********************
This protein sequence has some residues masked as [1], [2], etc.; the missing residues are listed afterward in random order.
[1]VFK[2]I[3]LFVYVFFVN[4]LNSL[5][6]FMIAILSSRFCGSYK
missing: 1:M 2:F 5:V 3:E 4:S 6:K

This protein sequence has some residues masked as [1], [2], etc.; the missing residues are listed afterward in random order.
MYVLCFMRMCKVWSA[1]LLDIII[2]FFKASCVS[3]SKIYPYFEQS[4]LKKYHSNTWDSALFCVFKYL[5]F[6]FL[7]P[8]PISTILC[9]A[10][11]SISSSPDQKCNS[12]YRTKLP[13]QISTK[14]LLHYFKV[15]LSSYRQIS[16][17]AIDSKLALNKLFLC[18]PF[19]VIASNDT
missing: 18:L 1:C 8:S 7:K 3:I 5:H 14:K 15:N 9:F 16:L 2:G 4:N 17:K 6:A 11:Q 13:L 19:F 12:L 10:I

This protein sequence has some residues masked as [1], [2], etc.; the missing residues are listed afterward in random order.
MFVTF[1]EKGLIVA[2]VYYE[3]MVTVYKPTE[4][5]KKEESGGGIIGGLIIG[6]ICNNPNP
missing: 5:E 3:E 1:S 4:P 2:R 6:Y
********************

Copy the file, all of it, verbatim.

This protein sequence has some residues masked as [1], [2], etc.; the missing residues are listed afterward in random order.
[1]VFK[2]I[3]LFVYVFFVN[4]LNSL[5][6]FMIAILSSRFCGSYK
missing: 1:M 2:F 5:V 3:E 4:S 6:K

This protein sequence has some residues masked as [1], [2], etc.; the missing residues are listed afterward in random order.
MYVLCFMRMCKVWSA[1]LLDIII[2]FFKASCVS[3]SKIYPYFEQS[4]LKKYHSNTWDSALFCVFKYL[5]F[6]FL[7]P[8]PISTILC[9]A[10][11]SISSSPDQKCNS[12]YRTKLP[13]QISTK[14]LLHYFKV[15]LSSYRQIS[16][17]AIDSKLALNKLFLC[18]PF[19]VIASNDT
missing: 18:L 1:C 8:S 7:K 3:I 5:H 14:K 15:N 9:F 16:L 2:G 4:N 17:K 6:A 11:Q 13:L 19:F 12:L 10:I

This protein sequence has some residues masked as [1], [2], etc.; the missing residues are listed afterward in random order.
MFVTF[1]EKGLIVA[2]VYYE[3]MVTVYKPTE[4][5]KKEESGGGIIGGLIIG[6]ICNNPNP
missing: 5:E 3:E 1:S 4:P 2:R 6:Y